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At Miles College, Rev. Al Sharpton speaks on voting rights, CRT and Trump

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By Haley Wilson

The Birmingham Times

The Rev. Al Sharpton, civil rights leader and founder/president of the National Action Network [NAN], spoke Monday at Miles College on topics that ranged from threats to Historically Black Colleges and Universities (HBCUs), Critical Race Theory (CRT) and former president Donald Trump.

Sharpton spoke for nearly an hour and 30 minutes in Brown Hall Auditorium filled with community members, leaders and students gathered during President Bobbie Knight’s Speaker Series.

“We are in an era right now where much of what was fought for is at risk,” Sharpton said. “We must fight to retain and restore our voting rights. We must fight to build our economic institutions and we must preserve our educational institutions like Miles College . . .Let’s turn our pain into power and deal with making Black history right now…the time is now”

Earlier this month numerous HBCUs reported bomb threats and some schools had to be evacuated. “There’s a reason why all these HBCU’s were receiving bomb threats,” Sharpton said. “They want to scare people from coming…because if they can take race out of other colleges and have you afraid of going to HBCUs then you will not know who you are and you will not know your history.”

The debate around critical race theory “is nothing but a deviation and a distraction,” he said.

“In the 80’s it was welfare… it is always some [term] they use to generate some excitement among a certain base . . . because critical race theory is not really an existing issue,” he said, “. . . [it’s] not in public school, [it’s] not in most colleges, but it is a good way for them to say that Blacks have indoctrinated whites with guilt and hate and things that are not true. The fact of the matter is you cannot [teach] American history without dealing with Black history.”

He also spoke about the importance of the Black church “which became our headquarters,” he said. “Our Black colleges, our Black banks, our Black economic institution all came out of the Black church. The first thing Black folks owned and operated in this country was the Black church…. [The Black church] is what gave us our self-esteem.”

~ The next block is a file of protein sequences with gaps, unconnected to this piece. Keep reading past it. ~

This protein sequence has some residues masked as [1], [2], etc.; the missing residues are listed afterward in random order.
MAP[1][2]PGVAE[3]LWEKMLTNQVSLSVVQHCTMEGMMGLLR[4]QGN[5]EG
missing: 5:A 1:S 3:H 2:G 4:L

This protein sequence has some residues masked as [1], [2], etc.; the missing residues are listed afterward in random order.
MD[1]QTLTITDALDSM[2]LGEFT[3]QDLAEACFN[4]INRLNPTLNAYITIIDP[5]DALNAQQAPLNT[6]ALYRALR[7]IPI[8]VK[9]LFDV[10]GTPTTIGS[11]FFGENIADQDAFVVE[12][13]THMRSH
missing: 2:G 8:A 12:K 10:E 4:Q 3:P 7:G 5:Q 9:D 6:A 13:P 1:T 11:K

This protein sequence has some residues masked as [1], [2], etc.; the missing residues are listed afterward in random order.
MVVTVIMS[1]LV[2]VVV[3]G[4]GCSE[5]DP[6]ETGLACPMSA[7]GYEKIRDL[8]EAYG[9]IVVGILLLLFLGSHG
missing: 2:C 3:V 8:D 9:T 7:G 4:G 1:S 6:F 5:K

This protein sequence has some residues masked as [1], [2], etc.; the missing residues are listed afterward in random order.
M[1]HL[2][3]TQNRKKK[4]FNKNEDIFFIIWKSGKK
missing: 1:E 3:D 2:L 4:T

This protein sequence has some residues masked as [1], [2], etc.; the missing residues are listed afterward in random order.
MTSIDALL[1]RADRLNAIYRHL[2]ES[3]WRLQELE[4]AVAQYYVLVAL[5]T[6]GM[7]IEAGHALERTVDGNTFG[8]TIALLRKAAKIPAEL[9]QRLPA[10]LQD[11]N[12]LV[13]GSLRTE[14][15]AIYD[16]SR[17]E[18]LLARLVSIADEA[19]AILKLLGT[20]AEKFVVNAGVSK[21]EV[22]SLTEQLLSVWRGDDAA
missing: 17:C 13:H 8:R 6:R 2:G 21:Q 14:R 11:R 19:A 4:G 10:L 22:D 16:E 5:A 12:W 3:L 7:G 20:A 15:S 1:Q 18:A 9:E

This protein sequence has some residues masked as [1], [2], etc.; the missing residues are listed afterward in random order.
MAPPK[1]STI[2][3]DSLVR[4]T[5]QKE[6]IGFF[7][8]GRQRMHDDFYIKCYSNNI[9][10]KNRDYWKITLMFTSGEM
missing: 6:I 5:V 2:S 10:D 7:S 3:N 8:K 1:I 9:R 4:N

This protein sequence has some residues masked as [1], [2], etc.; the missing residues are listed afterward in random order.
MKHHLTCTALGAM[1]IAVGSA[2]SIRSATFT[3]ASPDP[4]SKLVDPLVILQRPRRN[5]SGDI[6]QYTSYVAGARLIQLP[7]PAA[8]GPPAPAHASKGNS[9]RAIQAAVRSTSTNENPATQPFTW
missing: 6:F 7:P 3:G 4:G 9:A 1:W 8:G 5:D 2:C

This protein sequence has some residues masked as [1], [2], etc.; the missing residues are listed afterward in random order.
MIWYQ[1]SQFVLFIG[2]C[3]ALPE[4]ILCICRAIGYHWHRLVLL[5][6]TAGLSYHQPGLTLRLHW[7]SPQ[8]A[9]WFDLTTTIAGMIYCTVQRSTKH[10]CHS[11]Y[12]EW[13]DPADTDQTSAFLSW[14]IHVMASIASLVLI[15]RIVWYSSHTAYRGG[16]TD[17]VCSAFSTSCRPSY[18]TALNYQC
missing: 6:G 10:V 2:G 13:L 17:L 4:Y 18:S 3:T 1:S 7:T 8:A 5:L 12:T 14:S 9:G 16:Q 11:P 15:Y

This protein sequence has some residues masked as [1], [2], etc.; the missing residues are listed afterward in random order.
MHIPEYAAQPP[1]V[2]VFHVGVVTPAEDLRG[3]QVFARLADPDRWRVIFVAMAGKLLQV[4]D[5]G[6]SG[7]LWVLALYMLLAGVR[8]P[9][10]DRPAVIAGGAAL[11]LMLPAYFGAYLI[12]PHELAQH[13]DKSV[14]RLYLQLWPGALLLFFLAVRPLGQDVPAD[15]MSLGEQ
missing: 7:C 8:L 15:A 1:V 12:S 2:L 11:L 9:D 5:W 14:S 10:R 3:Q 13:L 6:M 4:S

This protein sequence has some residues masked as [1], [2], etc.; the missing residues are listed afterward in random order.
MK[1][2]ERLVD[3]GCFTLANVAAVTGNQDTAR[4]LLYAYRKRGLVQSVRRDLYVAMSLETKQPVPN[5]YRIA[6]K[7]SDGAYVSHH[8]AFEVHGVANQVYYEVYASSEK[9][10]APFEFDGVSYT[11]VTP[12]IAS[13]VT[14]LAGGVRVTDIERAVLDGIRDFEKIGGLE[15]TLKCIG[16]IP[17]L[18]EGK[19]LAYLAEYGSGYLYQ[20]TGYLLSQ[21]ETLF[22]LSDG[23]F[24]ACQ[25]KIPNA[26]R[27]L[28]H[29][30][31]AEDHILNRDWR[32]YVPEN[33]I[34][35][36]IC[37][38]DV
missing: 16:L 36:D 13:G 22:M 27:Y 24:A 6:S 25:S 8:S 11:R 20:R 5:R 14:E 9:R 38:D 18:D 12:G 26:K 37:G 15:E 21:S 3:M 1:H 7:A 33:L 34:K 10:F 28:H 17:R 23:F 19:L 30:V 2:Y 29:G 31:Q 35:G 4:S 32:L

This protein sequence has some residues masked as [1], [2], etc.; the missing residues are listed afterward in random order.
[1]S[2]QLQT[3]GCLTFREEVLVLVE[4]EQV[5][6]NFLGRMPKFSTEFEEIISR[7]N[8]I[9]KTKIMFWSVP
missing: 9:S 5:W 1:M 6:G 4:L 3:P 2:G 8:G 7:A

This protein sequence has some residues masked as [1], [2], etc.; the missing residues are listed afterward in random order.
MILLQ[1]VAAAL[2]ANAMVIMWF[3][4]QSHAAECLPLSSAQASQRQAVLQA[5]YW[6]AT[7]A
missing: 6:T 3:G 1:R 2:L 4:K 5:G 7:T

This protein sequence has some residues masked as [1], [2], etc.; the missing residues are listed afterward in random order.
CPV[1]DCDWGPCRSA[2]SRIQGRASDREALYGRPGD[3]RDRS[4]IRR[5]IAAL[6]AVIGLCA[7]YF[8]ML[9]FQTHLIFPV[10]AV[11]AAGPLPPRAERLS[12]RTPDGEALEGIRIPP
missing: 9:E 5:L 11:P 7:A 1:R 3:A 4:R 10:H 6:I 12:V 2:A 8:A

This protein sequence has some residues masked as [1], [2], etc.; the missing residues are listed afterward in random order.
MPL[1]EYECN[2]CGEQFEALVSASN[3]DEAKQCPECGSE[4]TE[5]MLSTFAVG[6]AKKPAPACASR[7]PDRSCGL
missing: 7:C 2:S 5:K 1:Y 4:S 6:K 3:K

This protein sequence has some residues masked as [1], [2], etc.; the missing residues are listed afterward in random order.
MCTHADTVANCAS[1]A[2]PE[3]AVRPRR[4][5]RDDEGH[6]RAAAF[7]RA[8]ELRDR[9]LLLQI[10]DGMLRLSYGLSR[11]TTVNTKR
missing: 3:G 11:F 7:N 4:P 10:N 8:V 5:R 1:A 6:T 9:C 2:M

Sharpton also touched on the changes made as a result of the Civil Rights Movement “right up the block in Birmingham.” “In 1963, …four little girls were killed in Sixteenth Street Baptist Church, the local leader was the Rev. Fred L. Shuttlesworth [who had] his house bombed” which led to the Civil Rights Act of 1964, Sharpton. He also pointed out that Birmingham now has an airport named after Shuttlesworth where he landed Sunday night.

As for former president Trump, Sharpton said most people spent time reacting to Trump’s behavior and tweets in the middle of the night…”but were not looking at all of the things that he was doing to dismantle the things [President Barack] Obama and others had built.”

Sharpton said Trump put 300 judges on the federal court and three on the Supreme Court, giving conservatives a 6-3 majority on the High Court. “We will for the next two generations be facing Trump judges in federal court and in the Supreme Court,” he said. “We have cases on affirmative action and cases on Roe Vs. Wade…[that] can be reversed right now.  This is why we need people who are serious and sober about dealing with issues of today because everything we have worked hard for can be undone.”

In closing, the Civil Rights leader provided word of encouragement to “the younger generation.” “We have in our veins history and strength. Don’t undersell yourself…you are the strongest. You can take everything that is going on now and turn it all round…it has been done before and can be done again,” he said.